All 1985-1990 Full size Buick and Oldsmobile Station Wagons sold in the US, and some of the full size Chevy and Pontiac Station Wagons.

SOME (but not all) Cadillac Fleetwood Broughams from 1985-1990 (Some were lucky enough to get the Chevy 305 V8, older style 307 with the good heads, or the better performing ones from the Oldsmobile 442.)

1986-1987 V8 equipped Buick Regal.

1985-1987 Oldsmobile Cutlass Supreme (except 442, and Hurst).

On paper the HP and torque figures are nearly the same as the 1980-1984 models, but believe me, there is a HUGE, HUGE difference in performance versus the "better" 307 V8. For normal driving in city or on the highway, these things are fine. But when you need extra power (i.e. passing, merging, hill climbing) you had better plan ahead... carefully.

I have had a 1982 Oldsmobile 98 Regency (bigger, heavier car) and a 1984 Buick Estate Wagon (even bigger yet and heavier) literally blow my doors off from a dead stop. The newer 307 performs so poorly, that I've had Cutlasses, Regals, and Monte Carlos and Grand Prixs with the 2-barrel 3.8 V6 nearly beat me. A bare bones Chevy Caprice with the Chevy fuel injected 4.3 V6 was able to beat me.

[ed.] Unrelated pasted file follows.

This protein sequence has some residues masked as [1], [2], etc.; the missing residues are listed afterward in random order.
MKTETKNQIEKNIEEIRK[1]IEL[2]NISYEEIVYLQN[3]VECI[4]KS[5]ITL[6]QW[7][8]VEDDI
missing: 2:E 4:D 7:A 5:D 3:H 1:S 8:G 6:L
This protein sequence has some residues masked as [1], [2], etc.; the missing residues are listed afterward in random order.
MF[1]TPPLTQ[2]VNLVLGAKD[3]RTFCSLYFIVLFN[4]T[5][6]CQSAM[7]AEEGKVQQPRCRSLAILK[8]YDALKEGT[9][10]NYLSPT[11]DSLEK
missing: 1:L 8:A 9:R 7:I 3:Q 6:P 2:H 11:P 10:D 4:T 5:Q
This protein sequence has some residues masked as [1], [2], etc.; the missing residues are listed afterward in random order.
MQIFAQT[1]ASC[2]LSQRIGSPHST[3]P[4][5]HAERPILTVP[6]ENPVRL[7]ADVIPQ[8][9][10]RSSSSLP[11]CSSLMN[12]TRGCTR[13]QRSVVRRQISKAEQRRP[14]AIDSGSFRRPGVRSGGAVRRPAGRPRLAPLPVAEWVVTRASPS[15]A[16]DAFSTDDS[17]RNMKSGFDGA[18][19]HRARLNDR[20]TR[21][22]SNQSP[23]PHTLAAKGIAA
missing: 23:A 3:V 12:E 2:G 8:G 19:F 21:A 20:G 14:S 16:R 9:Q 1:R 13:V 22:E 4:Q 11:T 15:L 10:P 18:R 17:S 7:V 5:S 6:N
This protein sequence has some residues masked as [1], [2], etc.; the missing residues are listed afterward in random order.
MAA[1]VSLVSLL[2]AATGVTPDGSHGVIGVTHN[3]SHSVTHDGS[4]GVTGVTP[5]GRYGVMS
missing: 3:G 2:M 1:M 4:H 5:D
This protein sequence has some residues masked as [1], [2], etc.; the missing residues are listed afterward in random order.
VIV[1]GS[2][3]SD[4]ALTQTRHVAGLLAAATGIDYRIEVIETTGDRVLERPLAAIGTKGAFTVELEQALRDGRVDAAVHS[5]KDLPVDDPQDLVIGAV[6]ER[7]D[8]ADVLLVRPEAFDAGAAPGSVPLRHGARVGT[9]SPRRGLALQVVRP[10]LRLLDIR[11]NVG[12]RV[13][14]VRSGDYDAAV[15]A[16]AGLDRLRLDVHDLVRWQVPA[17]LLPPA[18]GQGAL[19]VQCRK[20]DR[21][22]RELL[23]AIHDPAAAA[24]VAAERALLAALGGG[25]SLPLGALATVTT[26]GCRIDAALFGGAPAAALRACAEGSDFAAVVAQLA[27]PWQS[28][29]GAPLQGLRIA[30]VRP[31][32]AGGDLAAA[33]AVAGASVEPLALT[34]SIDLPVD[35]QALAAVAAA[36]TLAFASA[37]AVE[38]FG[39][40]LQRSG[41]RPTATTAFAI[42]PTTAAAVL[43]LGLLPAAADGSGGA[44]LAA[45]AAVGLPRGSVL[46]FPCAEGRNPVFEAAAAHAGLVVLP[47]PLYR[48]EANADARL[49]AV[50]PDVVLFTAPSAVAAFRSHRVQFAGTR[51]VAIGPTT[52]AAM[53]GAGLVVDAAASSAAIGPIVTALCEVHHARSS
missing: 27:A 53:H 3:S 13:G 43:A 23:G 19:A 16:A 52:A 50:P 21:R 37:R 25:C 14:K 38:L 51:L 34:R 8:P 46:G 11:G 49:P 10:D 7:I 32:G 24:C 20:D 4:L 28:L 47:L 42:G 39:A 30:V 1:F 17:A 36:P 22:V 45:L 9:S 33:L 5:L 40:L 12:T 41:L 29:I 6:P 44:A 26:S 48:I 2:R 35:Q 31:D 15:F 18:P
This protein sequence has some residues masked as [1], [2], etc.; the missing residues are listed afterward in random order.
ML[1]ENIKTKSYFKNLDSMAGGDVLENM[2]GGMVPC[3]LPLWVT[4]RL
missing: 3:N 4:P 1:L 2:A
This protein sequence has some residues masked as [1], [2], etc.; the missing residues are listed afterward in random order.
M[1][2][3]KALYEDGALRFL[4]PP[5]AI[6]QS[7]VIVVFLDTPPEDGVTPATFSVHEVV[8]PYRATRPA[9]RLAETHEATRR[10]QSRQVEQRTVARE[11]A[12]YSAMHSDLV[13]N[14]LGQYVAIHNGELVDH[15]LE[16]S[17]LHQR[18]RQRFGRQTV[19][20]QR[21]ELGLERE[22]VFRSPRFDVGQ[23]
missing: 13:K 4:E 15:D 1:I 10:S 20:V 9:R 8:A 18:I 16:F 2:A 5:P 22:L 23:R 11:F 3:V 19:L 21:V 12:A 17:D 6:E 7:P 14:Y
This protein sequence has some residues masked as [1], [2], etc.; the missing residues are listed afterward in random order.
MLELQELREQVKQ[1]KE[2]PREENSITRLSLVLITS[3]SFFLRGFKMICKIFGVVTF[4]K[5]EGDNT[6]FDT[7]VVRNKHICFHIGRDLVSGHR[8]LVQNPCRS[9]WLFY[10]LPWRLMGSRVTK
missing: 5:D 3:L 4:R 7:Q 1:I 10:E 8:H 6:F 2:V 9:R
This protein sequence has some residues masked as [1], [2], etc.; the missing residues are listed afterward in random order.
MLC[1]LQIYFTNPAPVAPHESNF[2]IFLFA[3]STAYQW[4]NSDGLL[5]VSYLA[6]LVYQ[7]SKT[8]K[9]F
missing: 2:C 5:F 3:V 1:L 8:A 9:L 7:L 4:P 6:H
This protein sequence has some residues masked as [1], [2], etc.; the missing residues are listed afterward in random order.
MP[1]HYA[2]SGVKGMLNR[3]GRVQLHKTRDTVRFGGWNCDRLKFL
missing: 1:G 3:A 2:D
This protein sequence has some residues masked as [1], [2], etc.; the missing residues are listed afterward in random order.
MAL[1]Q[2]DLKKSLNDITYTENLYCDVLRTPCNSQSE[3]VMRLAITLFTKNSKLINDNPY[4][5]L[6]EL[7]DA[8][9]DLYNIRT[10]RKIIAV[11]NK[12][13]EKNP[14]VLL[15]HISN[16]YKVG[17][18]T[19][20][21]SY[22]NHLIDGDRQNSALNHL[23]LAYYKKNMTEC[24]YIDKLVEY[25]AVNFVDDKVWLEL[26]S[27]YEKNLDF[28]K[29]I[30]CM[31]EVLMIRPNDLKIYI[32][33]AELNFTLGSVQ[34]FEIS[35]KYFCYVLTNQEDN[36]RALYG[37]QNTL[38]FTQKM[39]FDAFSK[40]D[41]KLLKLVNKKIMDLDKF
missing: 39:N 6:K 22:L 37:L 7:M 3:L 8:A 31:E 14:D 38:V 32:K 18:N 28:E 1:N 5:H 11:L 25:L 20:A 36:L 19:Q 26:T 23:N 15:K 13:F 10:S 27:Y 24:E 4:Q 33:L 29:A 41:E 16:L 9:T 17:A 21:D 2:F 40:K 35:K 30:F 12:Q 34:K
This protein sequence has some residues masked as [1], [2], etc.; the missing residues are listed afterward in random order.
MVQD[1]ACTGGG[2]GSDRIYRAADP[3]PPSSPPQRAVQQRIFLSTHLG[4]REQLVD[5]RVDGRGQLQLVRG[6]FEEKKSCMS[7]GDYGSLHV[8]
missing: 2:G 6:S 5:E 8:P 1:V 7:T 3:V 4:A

It's also worse performing than most of the Pontiac 301's from 1977-1982. That's right, only the Olds 260, Pontiac 265, and Chevy 267 and the Buick carburated V6's from this era were worse performing.

It's a shame that GM (especially Buick and Olds) gave up on designing V8's in the 1980s. Buick never built another V8 again after the 1980 model year. These full size comfortable, powerful rides were the reputation Buick, Cadillac, and Oldsmobile already had for over 40 years by this time, and they destroyed that reputation with boat anchor motors like this and badge engineering.

My intent was never to drag race with this car, but the performance is laughable, even by 1980's standards. Ford/Lincoln/Mercury seems to be the only automaker that cared about preserving its full size, rear wheel drive cars until recently.

I traded this car for a 1991 Mercury Grand Marquis in 1997, and with the smaller fuel injected 302 V8, it feels like a rocket compared to that boat anchor Buick.

So just because it says "Collector's Edition" on a shiny old 1985 Buick LeSabre, or it's the last year of the rear wheel Oldsmobile Delta 88, don't assume it's anything special. The motor sure isn't...